He and other NPR executives characterize the New Year's Eve event as an experiment, "but it looks like one that that has imminent prospects for a broad deployment. We're early in the HD Radio transition, but this one fits nicely with its technology platform and its topology to work well in existing broadcasting plants."
NPR is working with vendors Neural Audio, Harris Broadcast, DK-Technologies America and Blue Sky for the broadcast. NPR and participating stations will use Neural's watermarked surround sound technology with the Harris NeuStar 5225 5.1 surround sound mix-edit transcoder and the NeuStar UltraLink digital radio audio conditioner.
A 5225 encoder/decoder is required at each station that seeks to uplink surround-encoded audio, as well as at the receive module at NPR. The audio codec conditioner would be used to reparse the audio and reduce noise to minimize codec artifacts before it is sent over the ISDN lines for this broadcast.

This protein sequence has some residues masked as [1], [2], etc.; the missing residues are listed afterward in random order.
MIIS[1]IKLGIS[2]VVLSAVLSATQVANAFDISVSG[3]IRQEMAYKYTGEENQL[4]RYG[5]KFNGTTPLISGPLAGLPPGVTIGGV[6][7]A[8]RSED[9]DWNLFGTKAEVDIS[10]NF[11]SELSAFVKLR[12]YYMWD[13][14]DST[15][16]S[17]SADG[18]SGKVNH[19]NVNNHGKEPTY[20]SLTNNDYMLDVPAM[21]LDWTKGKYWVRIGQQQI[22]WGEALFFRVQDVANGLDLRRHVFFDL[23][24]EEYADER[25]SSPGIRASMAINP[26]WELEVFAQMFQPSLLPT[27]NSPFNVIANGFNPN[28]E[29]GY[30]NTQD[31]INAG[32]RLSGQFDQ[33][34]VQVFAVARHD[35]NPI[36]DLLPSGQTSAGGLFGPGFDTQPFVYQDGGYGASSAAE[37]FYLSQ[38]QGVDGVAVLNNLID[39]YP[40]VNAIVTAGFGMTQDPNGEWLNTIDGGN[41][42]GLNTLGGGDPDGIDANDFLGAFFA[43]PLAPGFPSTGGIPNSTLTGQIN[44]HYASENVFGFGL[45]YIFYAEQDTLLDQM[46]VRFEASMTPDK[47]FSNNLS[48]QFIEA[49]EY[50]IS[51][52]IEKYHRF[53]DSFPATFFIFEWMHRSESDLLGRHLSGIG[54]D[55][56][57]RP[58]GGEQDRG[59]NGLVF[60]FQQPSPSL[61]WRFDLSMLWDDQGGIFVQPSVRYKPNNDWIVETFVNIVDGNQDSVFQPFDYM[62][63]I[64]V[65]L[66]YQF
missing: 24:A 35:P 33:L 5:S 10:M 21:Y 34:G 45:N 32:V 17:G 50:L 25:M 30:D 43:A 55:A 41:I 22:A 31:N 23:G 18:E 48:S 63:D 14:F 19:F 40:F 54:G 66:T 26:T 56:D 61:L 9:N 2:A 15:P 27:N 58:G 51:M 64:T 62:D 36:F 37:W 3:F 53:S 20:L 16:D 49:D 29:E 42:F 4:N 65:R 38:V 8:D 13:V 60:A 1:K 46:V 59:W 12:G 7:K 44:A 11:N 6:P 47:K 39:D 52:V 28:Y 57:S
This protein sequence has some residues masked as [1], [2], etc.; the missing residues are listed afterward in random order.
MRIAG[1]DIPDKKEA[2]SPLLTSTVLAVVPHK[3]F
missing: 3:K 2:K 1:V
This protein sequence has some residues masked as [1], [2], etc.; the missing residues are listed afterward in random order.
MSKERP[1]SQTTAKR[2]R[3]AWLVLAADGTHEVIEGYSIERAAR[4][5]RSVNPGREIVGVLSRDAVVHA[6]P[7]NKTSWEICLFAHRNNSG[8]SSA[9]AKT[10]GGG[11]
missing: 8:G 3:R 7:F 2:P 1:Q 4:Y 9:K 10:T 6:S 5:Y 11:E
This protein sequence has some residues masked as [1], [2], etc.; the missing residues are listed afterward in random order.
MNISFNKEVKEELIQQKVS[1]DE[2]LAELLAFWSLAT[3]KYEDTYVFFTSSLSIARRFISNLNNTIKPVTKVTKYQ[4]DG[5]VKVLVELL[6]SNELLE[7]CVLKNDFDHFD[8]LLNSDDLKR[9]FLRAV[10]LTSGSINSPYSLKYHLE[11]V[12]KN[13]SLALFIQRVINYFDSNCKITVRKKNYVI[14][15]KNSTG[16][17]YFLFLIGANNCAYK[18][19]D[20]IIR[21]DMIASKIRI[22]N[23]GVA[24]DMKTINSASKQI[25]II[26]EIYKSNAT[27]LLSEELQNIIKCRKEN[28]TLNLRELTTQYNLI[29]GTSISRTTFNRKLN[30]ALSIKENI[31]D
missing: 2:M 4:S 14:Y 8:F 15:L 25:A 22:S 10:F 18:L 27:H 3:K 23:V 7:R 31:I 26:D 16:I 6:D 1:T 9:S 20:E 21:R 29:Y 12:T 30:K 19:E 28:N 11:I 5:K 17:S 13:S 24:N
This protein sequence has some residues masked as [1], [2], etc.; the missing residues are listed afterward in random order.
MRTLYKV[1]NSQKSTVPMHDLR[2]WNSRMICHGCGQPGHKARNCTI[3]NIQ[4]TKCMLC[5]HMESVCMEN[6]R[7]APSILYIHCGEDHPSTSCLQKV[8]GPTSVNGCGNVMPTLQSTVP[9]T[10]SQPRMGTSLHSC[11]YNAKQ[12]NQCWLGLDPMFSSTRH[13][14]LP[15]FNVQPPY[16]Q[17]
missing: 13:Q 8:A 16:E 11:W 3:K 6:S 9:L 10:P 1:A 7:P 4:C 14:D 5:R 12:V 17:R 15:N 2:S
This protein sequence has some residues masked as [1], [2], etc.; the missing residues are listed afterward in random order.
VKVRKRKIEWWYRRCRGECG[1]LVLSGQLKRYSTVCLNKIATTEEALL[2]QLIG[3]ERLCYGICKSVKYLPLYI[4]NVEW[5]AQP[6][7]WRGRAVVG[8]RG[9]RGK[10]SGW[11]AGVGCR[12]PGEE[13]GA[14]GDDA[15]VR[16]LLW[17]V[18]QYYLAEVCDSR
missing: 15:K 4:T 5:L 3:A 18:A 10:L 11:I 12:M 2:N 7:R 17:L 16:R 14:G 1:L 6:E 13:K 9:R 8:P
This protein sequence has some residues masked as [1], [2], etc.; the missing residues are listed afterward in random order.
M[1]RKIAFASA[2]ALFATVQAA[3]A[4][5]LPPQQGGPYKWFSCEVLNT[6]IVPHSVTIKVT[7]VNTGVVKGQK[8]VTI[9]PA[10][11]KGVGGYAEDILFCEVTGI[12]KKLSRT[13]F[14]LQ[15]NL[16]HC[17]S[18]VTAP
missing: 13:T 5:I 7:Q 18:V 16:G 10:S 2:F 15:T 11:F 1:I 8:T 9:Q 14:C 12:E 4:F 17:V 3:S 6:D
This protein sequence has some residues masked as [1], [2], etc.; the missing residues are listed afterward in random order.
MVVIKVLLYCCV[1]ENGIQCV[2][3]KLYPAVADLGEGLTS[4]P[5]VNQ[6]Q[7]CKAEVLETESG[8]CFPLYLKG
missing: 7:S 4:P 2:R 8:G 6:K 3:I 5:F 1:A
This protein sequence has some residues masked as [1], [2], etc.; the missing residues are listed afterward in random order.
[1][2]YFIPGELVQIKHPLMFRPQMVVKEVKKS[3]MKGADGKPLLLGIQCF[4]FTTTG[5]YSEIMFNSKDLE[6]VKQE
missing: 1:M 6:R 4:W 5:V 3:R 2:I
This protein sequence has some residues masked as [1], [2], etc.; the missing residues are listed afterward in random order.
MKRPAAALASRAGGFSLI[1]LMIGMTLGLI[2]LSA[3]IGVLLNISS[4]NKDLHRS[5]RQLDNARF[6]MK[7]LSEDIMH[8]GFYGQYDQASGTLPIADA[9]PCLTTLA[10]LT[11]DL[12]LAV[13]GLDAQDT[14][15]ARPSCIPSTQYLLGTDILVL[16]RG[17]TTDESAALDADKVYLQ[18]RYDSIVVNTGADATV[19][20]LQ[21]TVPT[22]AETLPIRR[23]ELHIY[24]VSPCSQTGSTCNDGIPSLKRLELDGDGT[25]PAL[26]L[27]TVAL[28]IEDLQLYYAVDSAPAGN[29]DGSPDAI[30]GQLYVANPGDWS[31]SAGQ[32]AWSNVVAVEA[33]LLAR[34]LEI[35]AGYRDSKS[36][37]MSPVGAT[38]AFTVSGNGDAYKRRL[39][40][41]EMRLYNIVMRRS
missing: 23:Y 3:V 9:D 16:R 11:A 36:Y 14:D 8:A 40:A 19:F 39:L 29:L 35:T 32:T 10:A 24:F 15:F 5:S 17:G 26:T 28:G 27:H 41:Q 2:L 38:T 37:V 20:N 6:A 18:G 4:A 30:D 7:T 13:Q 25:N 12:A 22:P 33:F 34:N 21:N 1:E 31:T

A surround project also requires corresponding support gear; and Harris hoped to provide DK-Technologies America MSD600++ 5.1 test and measurement meters as well as BlueSky ProDesk 5.1 and SkyOne 5.1 monitoring systems for use in the stations' on-air monitoring and in their production facilities.
Roe said NPR expected to put together an equipment kit for each station and remote site. Still to be worked out in the weeks before the event was whether equipment would be loaned or purchased by the network and stations.